The Howard Jarvis Taxpayers Association (HJTA) has petitioned the California Supreme Court to review the high speed rail bond validation case.

After radically changing the bullet train plan promised to voters who approved $10 billion in bonds in 2008, the State asked the court to approve sale of the bonds anyway.  HJTA responded on behalf of all Californians saying the rail plan no longer matches what was promised voters and the State’s request should be denied.  The trial court agreed and denied the State’s request for validation of the bond sale.  The Court of Appeals has reversed this decision and HJTA is now asking for intervention by the Supreme Court.

The current plan for high speed rail is nearly twice as expensive as promised and the projected travel times and fairs have nearly doubled.

The state has broken faith with voters.  The current rail plan bears no resemblance to the one put before voters in 2008.

Similar conduct by a private entity could be prosecuted under California’s bait and switch law which states, in brief, that It is unlawful for any person, firm, corporation or association, to make untrue or misleading statements as part of a plan or scheme with the intent not to sell property or services, at the price advertised,” added Coupal.

To read the petition, please click here.


In November 2008, California voters approved $10 billion in bonds to build the first segment of a bullet train system that, according to the ballot materials, would whisk riders from San Francisco to Los Angeles in under 2½ hours, for about $50 per person.  The $43 billion system would be built with federal and private matching funds, and would be self-funding once operational, requiring no new taxes or government subsidies.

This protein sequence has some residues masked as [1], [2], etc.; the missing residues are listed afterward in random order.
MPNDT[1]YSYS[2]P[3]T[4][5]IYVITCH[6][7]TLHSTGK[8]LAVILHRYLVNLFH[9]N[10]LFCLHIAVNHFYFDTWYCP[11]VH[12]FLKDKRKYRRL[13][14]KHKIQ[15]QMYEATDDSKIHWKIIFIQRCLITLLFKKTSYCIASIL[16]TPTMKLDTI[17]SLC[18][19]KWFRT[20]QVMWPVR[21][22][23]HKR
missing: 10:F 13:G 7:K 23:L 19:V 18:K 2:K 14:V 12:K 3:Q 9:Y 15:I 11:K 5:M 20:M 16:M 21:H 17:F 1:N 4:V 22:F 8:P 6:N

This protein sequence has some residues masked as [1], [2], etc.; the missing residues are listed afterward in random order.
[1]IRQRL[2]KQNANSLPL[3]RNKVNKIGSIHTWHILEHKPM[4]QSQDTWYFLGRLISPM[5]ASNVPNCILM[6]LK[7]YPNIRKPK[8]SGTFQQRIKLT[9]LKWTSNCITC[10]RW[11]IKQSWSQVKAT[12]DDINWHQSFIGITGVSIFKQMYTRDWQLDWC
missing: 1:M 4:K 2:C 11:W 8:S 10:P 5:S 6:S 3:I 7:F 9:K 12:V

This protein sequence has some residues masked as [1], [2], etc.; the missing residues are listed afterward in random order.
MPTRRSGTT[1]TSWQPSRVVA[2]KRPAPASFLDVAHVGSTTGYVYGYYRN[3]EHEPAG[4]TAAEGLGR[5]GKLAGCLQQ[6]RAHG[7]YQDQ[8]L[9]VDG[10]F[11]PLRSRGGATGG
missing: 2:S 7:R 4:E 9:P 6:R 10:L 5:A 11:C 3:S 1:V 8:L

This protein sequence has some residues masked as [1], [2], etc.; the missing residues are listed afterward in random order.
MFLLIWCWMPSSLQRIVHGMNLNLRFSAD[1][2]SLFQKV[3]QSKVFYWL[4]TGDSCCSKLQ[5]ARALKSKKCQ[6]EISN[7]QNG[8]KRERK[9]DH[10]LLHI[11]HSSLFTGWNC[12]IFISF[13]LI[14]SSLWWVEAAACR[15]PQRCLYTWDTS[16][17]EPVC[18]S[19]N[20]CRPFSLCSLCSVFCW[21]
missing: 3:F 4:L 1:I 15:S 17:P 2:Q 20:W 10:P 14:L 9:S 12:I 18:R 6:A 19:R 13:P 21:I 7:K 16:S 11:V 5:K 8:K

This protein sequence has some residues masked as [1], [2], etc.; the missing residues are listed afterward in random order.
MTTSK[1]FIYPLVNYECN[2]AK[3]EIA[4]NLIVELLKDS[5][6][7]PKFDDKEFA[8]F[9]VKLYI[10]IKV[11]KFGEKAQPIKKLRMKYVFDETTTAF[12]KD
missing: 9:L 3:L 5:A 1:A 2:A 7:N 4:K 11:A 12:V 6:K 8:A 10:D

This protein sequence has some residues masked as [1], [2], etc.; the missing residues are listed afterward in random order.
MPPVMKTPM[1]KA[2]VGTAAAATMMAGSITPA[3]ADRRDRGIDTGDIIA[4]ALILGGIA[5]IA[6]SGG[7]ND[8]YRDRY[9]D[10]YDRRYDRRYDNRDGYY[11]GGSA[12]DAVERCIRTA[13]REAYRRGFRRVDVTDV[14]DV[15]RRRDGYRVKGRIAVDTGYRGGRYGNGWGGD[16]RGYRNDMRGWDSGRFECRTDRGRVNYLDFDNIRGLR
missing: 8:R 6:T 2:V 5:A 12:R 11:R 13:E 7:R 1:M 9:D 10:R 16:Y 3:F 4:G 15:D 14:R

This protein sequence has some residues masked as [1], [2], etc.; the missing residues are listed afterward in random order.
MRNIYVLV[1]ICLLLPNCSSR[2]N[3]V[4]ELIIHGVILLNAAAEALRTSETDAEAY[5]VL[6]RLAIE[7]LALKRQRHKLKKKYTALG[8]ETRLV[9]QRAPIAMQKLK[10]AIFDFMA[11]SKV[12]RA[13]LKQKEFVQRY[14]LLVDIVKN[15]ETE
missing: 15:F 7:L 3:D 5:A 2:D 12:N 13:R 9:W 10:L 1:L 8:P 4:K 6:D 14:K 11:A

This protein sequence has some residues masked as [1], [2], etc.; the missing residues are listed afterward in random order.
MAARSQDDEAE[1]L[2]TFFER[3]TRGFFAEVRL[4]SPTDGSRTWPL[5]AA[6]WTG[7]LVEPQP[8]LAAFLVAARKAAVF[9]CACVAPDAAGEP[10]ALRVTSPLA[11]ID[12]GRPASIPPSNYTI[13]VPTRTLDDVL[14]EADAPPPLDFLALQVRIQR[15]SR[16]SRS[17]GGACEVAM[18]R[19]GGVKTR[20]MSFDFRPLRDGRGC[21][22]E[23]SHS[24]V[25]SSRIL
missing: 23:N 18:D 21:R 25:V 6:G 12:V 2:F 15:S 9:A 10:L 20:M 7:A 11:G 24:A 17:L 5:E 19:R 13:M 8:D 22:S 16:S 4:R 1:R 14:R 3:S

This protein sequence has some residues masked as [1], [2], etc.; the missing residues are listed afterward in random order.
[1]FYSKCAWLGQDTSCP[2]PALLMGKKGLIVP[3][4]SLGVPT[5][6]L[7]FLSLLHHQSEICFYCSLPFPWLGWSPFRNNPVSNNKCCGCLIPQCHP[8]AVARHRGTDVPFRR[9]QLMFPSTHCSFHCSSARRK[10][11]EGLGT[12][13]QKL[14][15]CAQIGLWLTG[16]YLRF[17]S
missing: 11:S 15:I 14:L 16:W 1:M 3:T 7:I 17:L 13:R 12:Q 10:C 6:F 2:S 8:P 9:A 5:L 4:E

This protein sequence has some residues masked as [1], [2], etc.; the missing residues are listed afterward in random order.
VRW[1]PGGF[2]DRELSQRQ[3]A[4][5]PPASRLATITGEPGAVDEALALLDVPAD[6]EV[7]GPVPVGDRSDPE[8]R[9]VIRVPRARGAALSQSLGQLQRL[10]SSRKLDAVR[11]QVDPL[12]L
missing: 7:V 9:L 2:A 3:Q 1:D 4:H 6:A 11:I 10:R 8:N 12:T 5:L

After the High Speed Rail Authority radically revised its business and development plan so that it no longer resembled the project approved by voters, the State filed a validation action, High Speed Rail Authority v. All Persons, asking the court to approve the sale of the bonds.  The Howard Jarvis Taxpayers Association (HJTA) responded on behalf of “all persons.”

HJTA is fighting the sale of the rail bonds because the State’s current plans for the money break almost every promise made to the voters in 2008.  The estimated cost of construction has increased by $25 billion.  The federal government has pledged only a trifle, and private investors are not interested at all.  A revised business plan has scrapped the idea of 220 mph trains operating on their own track, in favor of slower trains partly sharing existing track with standard passenger and freight trains.  Ridership projections have been reduced, which means less ticket-sale revenue, which means higher ticket prices and annual taxpayer subsidies.

The measure approved by the voters required some oversight.  An independent Finance Committee was supposed to review the proposed bond sale and approve it only if all prerequisites were met.  The evidence at trial showed that the Finance Committee did not do its job.  It rubber stamped the sale without ever holding a hearing to consider whether the promises in the ballot were being kept.

In January the trial court ruled in our favor of HJTA on the grounds that the Finance Committee’s approval of the sale of bonds was not supported by any evidence in the record.  The court entered judgment denying validation of the bond sale–a huge win for taxpayers.  The State then unsuccessfully petitioned the Supreme Court to step in and vacate the trial court judgment.  The Supreme Court instead referred the case to its usual next step, the Court of Appeal.

The appellate court has now reversed the finding of the trial court, which is why HJTA is asking for review by the Supreme Court.